This weekend, I’m continuing a long-standing tradition.Please excuse the hyperbole, but treating it with humor is the only way I can make myself feel better about this. I’m headed home for a few days to start what, in all likelihood, will be another basketball season during which I will attend more San Diego State games than USC games.No Enzone · Men’s basketball head coach Andy Enfield wants to bring excitement to USC, but attendance at the Galen Center is still flagging. – Ralf Cheung | Daily TrojanBoth of my parents graduated from SDSU and my dad is just about the most intense fan you can imagine. Over the course of three seasons (2009-2011), he attended 104 of 105 games — both home and away.Because of him, I grew up watching San Diego State basketball, and I must admit I got spoiled. The Aztecs continued to improve over the years, at one point climbing to No. 4 in the nation, and as they improved, they developed a pretty incredible fan base.San Diego State’s student section, which shows up in huge numbers to every game, calls itself “The Show,” and they’re a ridiculous group of people. They hold up newspapers when the opposing starting lineup is being announced, then crumple them up and throw them in the air when the lights go out before the Aztecs’ starting five come out. They get the whole stadium to participate in the “I believe that we will win” chant. They wave around signs with weird celebrities’ faces on them during opponents’ free throws. One guy used to always dress in a banana suit. It’s just wild.On Twitter, The Show has 8,558 followers and describes itself as follows: “The San Diego State Student Section. Often imitated, never duplicated. You won’t like us. We don’t care.”Guess how many followers USC’s basketball student section, “The Enzone,” has on Twitter? If you guessed a measly 340, you were right. What’s perhaps worse than that is that The Show has more than twice as many followers as USC’s actual men’s basketball Twitter page (4,131), which really goes to show how little we value basketball here at USC.I can’t really blame our students for not going to basketball games. The team went 11-21 last year and finished dead last in the conference, which is certainly not fun to watch. But — and this isn’t rocket science — maybe if more students showed up, the team would be more successful. This idea might hold more weight in basketball than in any other sport, with the close quarters and ability for players and fans to interact. USC averaged just 4,370 people in attendance through its 16 home games last year. That’s less than half the capacity of the Galen Center.But me sitting here preaching about going to basketball games is hypocritical. I personally didn’t go to a single game last season. In my defense, they played a lot of Wednesday and Thursday night games, when I was stuck in the Daily Trojan office laying out pages. And the one time I got close to going, I was coming from work and they wouldn’t let me in because of my backpack.But I’ll get off of my pedestal when talking about USC’s men’s basketball games, because like I said, I’ll be down in San Diego this weekend watching the Aztecs play Cal State Northridge rather than watching our Trojans host Portland State in their home opener on Saturday night.I’d argue that USC’s miniscule student section at basketball games is a microcosm for the school’s whole fan base. This year, I’ve come to a sad realization that I’ve been trying to fight off my whole time here: USC’s fans just aren’t that impressive.During the few football games I’ve covered from the press box, I’ve stared across the Coliseum at the student section as it thins out to half its amount by halftime. About a week ago, Scott Wolf of L.A. Daily News reported that USC returned about 4,000 of its 15,000 tickets allotted for the Trojans’ game against UCLA at the Rose Bowl on Nov. 22 because they went unclaimed.I understand that the Trojans have disappointed some fans this season by losing three games that most can agree they could have and should have won, but true fans should stick by their team. When I decided to come to USC, I fully bought into the idea that USC was a football school. Since I’ve been here, fewer and fewer students have truly embraced that idea, and I’d love to see that change.I’d love people all over the country to consider USC’s student section a formidable one. It shouldn’t even be a conversation. USC has one of the best athletic programs of all time, across the board (the Trojans just won their 100th NCAA championship in May). I urge those who call themselves a part of the Trojan Family to make an effort this year.Go to all the remaining football games. Stay the whole time. Head out to the Galen Center for men’s and women’s basketball and women’s volleyball. Try to catch USC’s six-time defending national champion men’s water polo team play at home for the last time this season on Saturday. Make USC proud.Don’t have anyone to go with? My email is below.Aubrey Kragen is a senior majoring in communication. Her column, “Release the Kragen,” runs Fridays. To comment on this story, visit dailytrojan.com or email Aubrey at [email protected]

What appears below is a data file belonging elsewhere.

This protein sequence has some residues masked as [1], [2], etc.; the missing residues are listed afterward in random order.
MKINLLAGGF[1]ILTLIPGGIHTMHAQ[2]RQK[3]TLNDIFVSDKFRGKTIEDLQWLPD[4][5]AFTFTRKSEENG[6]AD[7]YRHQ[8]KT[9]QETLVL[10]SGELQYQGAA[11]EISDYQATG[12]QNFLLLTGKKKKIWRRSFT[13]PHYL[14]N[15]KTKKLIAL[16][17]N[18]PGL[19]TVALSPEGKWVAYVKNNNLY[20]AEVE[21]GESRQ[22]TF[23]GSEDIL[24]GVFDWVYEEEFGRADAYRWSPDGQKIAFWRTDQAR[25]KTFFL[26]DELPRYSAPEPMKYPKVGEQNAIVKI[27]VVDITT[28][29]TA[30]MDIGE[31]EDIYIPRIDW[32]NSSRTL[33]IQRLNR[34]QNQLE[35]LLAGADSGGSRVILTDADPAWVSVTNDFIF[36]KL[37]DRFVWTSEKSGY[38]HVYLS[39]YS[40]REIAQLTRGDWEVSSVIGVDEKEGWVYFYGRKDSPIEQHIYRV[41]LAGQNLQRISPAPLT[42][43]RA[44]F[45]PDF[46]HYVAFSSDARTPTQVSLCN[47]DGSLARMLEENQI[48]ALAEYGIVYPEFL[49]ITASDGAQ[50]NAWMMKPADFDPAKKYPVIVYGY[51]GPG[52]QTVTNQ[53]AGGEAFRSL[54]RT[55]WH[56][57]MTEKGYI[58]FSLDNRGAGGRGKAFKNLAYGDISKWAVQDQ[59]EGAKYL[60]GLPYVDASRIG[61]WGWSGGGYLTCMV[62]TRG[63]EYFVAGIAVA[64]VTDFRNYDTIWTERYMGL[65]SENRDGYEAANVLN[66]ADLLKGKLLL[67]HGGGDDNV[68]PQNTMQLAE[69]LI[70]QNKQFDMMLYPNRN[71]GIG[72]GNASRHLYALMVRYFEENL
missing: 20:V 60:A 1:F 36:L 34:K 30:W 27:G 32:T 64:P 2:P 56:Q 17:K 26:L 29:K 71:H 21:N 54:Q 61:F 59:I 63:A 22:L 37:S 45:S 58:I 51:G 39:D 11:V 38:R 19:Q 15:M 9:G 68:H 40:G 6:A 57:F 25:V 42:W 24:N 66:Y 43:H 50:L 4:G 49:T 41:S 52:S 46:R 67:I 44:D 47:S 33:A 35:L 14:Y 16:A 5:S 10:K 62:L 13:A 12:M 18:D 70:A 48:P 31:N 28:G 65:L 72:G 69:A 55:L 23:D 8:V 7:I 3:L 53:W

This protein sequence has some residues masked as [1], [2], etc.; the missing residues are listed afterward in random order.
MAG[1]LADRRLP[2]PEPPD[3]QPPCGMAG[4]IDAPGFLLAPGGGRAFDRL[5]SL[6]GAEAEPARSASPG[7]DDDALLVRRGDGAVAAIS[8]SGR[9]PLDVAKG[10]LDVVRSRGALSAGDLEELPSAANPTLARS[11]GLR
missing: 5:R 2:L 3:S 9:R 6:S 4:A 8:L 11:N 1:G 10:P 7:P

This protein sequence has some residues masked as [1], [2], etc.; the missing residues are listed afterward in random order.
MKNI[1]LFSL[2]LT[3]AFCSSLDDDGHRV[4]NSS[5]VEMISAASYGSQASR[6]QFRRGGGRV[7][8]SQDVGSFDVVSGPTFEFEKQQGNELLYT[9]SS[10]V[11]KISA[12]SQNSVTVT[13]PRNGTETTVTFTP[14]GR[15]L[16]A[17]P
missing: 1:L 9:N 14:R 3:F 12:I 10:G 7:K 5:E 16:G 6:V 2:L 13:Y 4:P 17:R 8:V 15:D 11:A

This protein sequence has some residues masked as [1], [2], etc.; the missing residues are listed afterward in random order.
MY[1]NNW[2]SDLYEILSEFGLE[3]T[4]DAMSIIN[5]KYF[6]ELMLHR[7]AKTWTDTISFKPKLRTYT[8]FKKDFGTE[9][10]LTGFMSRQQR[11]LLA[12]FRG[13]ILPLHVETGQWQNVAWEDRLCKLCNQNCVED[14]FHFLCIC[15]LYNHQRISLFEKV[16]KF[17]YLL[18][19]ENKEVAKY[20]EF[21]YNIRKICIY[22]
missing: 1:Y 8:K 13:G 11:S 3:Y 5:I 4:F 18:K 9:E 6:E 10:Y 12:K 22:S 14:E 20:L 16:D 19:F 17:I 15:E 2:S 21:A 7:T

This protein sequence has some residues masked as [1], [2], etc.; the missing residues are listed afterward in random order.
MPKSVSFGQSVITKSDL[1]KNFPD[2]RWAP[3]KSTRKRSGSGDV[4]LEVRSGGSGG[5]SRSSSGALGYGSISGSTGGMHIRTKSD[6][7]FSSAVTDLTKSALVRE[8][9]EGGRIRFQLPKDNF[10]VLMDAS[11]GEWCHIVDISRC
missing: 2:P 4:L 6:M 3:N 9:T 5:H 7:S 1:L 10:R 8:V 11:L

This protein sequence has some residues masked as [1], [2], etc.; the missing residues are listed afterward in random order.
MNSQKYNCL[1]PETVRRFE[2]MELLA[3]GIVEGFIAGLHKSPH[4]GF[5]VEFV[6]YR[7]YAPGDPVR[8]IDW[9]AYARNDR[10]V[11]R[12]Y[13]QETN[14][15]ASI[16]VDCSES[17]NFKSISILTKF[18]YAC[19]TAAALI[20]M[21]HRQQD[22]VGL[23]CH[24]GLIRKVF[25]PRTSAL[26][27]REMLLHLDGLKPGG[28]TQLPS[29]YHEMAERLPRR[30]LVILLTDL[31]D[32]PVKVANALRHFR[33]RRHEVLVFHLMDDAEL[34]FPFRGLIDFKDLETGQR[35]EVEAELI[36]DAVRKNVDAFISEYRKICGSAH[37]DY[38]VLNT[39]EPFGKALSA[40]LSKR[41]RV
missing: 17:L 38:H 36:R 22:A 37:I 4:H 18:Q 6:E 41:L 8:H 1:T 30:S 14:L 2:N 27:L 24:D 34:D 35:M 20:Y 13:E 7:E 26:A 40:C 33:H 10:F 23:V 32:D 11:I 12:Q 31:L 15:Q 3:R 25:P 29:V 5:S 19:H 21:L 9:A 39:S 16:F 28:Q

Ghana drop down one place to 20th in the March edition of the FIFA/Coca-Cola World Ranking released Thursday which revealed very few changes.The Black Stars who will resume their qualifying campaign for 2014 FIFA World Cup later this month with a home match against Sudan have been leapfrogged by Belgium.Despite the drop, Ghana now have 883 points, thus gaining 18 points more.Kwesi Appiah’s team are still ranked the second-best side on the African continent behind Ivory Coast. Mali are third on the African ranking table.New African champions, Nigeria are fourth.The top three in the World rankings remained unchanged as champions, Spain cling onto the number one spot ahead of Germany and Argentina. A total of 18 ‘A’ international matches were taken into account for the March edition of the FIFA/Coca-Cola World Ranking. Virtually all of the games in recent weeks have been played in the AFC, with 15 of the 18 games being AFC Challenge Cup qualifiers.